correlate the claimed exemptions with each redaction. A separate index of
redactions would not only be redundant . . . but would provide less, not more,
information to him, because the index would remove the context." Finally,
plaintiff's request for in camera review is denied, as he has not provided
any justification for this request.
• Adequacy of search: Plaintiff complains that the FBI did not search its
I-drive, as he specifically requested. However, "there is good reason
to conclude that no documents responsive to his information request would
be found on an I-drive in 2006 or later. Furthermore, it is not even clear
that the Chicago Field Office maintains an I-drive, as some field offices
now have a shared drive that is identified by some other letter. . . . These
facts illustrate why the law does not require an agency to conform its search
to the dictates of a requester, but rather to conduct a search that is reasonably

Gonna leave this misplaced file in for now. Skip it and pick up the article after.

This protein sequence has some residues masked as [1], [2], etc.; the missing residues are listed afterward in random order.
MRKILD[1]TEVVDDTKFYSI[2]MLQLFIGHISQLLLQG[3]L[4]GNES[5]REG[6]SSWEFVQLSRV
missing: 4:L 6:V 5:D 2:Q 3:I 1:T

expected to produce the information requested." Plaintiff "has
not offered any specific facts to support a conclusion that the FBI's decision
not to search its I-drive was unreasonable or fell short of the requirements
of the law to conduct a search that is 'reasonably expected to produce the
information requested.'" Similarly, plaintiff's assertion that the FBI
must have additional records on him is not convincing, both because he "is
not entitled to records about other persons . . . and [because] the FBI is
but one of multiple DOJ components that might have created and maintained
records in the investigation leading to [plaintiff's] prosecution."
• Exemptions 2 & 7(D): "On their face, these exemptions justify
withholding the agency's assigned identification code number for a [confidential
source], and the information that was gleaned from the [confidential source]."
• Exemptions 2 & 7(E): Defendant properly asserted these two exemptions
to withhold "its internal assessment ratings of publicly known law enforcement
techniques and procedures." Plaintiff's claim that the exemptions only
apply to "techniques or procedures that are not generally known to the
public" is incorrect. The FBI's "investigative techniques 'are rated
numerically to memorialize their effectiveness' and . . . '[i]f the form contains
a numerical rating adjacent to one or more of the listed investigative techniques,
all columns of ratings are excised in order to preclude disclosure of both